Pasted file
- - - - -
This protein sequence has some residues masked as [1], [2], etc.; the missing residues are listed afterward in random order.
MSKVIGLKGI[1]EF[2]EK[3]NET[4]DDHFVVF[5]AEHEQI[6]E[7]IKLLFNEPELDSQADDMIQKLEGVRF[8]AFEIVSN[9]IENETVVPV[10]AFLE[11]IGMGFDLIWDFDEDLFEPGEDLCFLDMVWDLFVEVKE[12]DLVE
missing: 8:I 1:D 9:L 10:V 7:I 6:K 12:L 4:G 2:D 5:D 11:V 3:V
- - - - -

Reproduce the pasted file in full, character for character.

This protein sequence has some residues masked as [1], [2], etc.; the missing residues are listed afterward in random order.
MSKVIGLKGI[1]EF[2]EK[3]NET[4]DDHFVVF[5]AEHEQI[6]E[7]IKLLFNEPELDSQADDMIQKLEGVRF[8]AFEIVSN[9]IENETVVPV[10]AFLE[11]IGMGFDLIWDFDEDLFEPGEDLCFLDMVWDLFVEVKE[12]DLVE
missing: 8:I 1:D 9:L 10:V 7:I 6:K 12:L 4:G 2:D 5:D 11:V 3:V